Aircraft as a 1031 Exchange
While the 1031 Exchange is most commonly used for real estate transactions, other depreciable assets such as aircraft may qualify for exchange as well. A 1031 Exchange can have tremendous benefits to an aircraft owner when replacing their aircraft.
Comparing a Sale to An Exchange
A business owner owns a 1978 Cessna Citation 550 and plans to sell it to purchase a 2000 Cessna Citation Excel. The following example shows the difference between if the owner were to exchange the planes, or just right out sell:
|Original Purchase Price of Cessna:||$2,000,000|
|Improvements made during ownership||$500,000|
|Basis for Depreciation||$2,500,000|
|Basis after 7 years of Depreciation||$0|
|Without 1031 Exchange||With 1031 Exchange|
|Taxable gain recognized||$1,000,000||$0|
|Tax (35%) due to depreciation recapture||$350,000||$0|
|Cash available for purchasing aircraft||$650,000||$1,000,000|
As the above table shows, if the business owner were to sell the Cessna Citation 550 without setting up an exchange, he will owe $350,000 in tax due to depreciation recapture. This leaves him with only $650,000 to reinvest into a new plane. If he were to set up an exchange, he would defer the depreciation recapture payment to another date, owe $0, and have the full sales price of$1,000,000 to reinvest into the new plane.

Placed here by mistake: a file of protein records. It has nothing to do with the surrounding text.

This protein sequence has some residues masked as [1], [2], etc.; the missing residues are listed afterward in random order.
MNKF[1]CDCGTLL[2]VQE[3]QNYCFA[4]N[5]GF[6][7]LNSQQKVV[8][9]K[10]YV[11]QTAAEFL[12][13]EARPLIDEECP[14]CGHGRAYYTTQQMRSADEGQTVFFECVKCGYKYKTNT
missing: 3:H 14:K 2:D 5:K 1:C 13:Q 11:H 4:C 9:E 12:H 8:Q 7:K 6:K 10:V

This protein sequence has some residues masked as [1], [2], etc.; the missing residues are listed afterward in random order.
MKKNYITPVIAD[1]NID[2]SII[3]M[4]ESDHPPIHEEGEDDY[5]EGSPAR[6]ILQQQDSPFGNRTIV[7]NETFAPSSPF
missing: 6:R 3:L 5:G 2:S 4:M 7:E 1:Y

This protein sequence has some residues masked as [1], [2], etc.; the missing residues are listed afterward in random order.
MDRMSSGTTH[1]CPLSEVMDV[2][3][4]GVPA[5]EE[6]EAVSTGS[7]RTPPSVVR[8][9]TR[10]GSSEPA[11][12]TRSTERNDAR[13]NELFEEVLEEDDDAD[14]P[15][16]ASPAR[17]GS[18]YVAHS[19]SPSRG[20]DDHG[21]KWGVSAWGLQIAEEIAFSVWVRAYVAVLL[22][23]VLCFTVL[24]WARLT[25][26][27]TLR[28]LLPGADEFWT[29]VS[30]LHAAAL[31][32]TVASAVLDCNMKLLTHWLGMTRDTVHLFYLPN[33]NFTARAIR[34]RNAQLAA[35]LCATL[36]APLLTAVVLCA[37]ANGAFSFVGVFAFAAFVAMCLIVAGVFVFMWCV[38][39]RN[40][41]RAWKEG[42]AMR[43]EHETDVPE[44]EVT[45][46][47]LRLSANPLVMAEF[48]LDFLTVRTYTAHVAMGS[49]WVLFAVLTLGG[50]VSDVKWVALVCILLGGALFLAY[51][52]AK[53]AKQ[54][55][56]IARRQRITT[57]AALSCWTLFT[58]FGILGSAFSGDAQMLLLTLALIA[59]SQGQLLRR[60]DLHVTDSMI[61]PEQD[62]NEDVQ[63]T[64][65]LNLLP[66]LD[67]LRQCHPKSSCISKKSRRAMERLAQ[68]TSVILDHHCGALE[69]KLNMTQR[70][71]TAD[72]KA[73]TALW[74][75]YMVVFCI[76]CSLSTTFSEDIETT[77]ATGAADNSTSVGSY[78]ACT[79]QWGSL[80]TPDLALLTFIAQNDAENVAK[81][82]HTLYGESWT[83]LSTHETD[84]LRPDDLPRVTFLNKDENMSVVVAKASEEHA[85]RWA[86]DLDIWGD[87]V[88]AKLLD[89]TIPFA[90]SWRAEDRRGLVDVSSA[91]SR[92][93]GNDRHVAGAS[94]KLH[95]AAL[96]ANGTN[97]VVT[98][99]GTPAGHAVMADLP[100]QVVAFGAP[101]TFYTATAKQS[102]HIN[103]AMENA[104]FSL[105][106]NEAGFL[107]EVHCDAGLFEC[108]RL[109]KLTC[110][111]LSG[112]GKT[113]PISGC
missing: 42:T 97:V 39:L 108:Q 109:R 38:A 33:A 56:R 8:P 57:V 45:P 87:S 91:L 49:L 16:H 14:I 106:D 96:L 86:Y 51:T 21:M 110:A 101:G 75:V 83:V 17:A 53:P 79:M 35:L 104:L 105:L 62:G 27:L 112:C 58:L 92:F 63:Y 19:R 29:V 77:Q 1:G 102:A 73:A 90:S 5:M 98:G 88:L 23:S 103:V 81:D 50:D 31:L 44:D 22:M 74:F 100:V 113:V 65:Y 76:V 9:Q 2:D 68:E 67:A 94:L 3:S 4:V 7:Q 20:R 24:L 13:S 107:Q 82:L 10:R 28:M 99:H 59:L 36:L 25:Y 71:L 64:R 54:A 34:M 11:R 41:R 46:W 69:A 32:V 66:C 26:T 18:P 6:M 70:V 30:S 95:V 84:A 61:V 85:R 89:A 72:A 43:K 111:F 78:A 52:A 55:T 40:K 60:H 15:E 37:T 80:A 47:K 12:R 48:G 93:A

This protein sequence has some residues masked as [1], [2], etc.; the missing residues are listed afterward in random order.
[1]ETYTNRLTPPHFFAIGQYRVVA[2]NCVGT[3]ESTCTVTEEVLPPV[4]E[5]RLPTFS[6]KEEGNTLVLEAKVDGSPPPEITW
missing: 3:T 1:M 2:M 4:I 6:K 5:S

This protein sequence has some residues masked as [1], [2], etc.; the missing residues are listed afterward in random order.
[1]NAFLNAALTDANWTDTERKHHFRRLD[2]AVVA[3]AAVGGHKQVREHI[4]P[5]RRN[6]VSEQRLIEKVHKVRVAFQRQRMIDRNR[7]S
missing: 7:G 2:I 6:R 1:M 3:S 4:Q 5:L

Property held for productive use in a trade, business or for investment may be exchanged for like-kind property. An aircraft exchange falls under personal property. Personal property is evaluated based upon its nature and character, its General Asset Class, and NAICS classification.
Aircraft and aircraft equipment fall under Depreciable tangible personal property. In order for the aircraft properties to be considered like kind they must be like-class. The classes are established in tax regulations as General Asset Class and Product Class. If the property may be classified within a General Asset Class, then it may not be re-classified into a Product Class.
Within the General Asset class, the following aircraft/aircraft equipment qualifies: Airplanes (airframes and engines) except those used in commercial or contract carrying of passengers or freight, and all helicopters (airframes and engines) (asset class .21)
Types of ExchangeDelayed Exchange
The delayed exchange is common and straightforward: the Exchangor relinquishes (sells) aircraft property before he acquires the new aircraft property. A delayed exchange usually starts at $750.Reverse Exchange
The Reverse Exchange allows an Investor to acquire an aircraft today, when an excellent investment may be available and sell the other aircraft later when a better price might be obtained. A reverse exchange usually starts at $3500 and goes up from there, depending on the circumstance.